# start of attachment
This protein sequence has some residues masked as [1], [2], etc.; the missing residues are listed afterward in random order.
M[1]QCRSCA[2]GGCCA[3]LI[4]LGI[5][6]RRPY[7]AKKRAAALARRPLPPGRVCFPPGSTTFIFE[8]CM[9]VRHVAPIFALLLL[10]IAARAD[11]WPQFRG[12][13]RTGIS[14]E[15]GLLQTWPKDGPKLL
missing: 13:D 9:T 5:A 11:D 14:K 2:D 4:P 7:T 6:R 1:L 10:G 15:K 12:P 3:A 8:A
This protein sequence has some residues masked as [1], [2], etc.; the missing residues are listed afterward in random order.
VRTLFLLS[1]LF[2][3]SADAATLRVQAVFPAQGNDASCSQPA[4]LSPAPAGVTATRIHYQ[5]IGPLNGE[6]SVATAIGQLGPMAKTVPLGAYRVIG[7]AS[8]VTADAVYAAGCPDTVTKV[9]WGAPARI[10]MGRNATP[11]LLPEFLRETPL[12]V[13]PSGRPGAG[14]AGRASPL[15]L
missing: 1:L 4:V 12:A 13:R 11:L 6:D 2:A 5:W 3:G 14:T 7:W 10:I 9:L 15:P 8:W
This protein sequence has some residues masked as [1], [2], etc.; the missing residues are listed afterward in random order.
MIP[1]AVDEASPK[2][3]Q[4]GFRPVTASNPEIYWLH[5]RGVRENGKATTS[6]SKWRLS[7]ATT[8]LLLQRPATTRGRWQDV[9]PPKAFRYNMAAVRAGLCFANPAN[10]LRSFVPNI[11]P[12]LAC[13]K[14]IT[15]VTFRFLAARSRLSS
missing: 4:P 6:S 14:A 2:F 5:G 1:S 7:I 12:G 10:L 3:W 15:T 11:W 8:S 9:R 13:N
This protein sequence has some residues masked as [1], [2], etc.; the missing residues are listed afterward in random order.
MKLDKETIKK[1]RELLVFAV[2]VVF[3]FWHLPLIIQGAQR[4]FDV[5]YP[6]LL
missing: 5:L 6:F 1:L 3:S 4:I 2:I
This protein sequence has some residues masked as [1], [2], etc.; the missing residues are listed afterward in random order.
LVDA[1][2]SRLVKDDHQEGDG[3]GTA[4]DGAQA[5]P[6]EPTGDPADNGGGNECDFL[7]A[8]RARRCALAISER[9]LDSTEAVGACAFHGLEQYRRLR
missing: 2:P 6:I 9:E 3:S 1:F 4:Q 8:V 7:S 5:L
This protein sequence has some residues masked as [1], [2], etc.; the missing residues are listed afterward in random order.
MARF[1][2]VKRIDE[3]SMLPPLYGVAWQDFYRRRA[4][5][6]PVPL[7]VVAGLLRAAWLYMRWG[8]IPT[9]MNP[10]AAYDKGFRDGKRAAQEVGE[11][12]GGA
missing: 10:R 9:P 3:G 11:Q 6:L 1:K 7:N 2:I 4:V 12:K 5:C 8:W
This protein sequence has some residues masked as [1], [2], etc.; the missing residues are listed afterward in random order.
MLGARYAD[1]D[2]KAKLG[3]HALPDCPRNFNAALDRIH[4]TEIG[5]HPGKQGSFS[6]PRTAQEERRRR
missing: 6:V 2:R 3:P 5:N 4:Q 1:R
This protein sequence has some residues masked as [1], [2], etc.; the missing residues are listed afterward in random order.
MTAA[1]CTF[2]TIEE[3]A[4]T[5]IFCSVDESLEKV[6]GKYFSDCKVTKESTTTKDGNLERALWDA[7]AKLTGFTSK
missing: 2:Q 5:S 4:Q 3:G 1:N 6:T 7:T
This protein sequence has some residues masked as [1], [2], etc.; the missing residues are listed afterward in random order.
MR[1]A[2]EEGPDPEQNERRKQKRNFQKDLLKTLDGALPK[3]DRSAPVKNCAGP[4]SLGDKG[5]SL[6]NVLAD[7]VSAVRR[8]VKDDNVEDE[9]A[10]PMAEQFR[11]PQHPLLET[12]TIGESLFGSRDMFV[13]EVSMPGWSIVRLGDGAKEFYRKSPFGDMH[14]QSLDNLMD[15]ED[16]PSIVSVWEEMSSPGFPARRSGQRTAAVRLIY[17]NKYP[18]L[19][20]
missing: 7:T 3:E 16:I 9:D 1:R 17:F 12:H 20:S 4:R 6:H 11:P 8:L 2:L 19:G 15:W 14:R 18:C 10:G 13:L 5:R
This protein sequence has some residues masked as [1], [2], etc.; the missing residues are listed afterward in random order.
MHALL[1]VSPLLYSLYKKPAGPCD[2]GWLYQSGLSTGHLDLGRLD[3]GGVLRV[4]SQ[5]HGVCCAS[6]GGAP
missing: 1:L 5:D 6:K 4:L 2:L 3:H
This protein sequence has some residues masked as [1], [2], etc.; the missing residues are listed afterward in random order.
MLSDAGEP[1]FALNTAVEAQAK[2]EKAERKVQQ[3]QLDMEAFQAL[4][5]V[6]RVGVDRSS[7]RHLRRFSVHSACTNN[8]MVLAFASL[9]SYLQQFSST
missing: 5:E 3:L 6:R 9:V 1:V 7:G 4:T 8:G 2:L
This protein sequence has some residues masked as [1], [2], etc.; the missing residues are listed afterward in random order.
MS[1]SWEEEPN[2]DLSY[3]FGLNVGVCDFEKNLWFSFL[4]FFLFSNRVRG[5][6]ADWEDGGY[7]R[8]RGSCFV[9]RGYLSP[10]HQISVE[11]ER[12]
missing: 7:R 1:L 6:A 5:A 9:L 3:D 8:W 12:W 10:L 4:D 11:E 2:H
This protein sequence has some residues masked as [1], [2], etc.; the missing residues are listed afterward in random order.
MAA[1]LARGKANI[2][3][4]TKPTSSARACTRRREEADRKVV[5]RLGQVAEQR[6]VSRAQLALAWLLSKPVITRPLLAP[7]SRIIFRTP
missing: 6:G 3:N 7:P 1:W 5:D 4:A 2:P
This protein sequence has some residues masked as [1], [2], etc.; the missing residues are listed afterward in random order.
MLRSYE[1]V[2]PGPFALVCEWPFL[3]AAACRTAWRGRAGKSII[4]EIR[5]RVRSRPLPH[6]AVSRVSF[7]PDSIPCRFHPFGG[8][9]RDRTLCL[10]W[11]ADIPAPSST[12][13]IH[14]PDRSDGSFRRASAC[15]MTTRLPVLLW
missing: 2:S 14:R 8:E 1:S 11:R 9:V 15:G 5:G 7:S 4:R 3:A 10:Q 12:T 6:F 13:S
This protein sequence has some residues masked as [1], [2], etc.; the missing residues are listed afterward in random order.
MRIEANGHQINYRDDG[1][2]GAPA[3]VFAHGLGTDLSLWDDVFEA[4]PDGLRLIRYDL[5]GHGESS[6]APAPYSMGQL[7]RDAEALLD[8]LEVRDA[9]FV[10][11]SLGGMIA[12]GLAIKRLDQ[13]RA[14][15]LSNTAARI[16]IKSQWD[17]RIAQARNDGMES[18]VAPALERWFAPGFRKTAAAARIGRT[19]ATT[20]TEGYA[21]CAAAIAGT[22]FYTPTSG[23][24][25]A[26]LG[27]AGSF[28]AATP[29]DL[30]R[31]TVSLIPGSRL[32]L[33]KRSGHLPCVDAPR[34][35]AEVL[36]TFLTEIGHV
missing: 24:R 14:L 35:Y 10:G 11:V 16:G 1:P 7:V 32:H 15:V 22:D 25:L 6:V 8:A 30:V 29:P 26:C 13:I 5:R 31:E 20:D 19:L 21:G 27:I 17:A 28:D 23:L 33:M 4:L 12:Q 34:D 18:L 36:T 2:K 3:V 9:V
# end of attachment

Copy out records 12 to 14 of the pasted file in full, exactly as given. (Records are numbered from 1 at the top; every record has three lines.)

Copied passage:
This protein sequence has some residues masked as [1], [2], etc.; the missing residues are listed afterward in random order.
MS[1]SWEEEPN[2]DLSY[3]FGLNVGVCDFEKNLWFSFL[4]FFLFSNRVRG[5][6]ADWEDGGY[7]R[8]RGSCFV[9]RGYLSP[10]HQISVE[11]ER[12]
missing: 7:R 1:L 6:A 5:A 9:L 3:D 8:W 12:W 10:L 4:D 11:E 2:H
This protein sequence has some residues masked as [1], [2], etc.; the missing residues are listed afterward in random order.
MAA[1]LARGKANI[2][3][4]TKPTSSARACTRRREEADRKVV[5]RLGQVAEQR[6]VSRAQLALAWLLSKPVITRPLLAP[7]SRIIFRTP
missing: 6:G 3:N 7:P 1:W 5:D 4:A 2:P
This protein sequence has some residues masked as [1], [2], etc.; the missing residues are listed afterward in random order.
MLRSYE[1]V[2]PGPFALVCEWPFL[3]AAACRTAWRGRAGKSII[4]EIR[5]RVRSRPLPH[6]AVSRVSF[7]PDSIPCRFHPFGG[8][9]RDRTLCL[10]W[11]ADIPAPSST[12][13]IH[14]PDRSDGSFRRASAC[15]MTTRLPVLLW
missing: 2:S 14:R 8:E 1:S 11:R 9:V 15:G 5:G 7:S 4:R 3:A 10:Q 12:T 6:F 13:S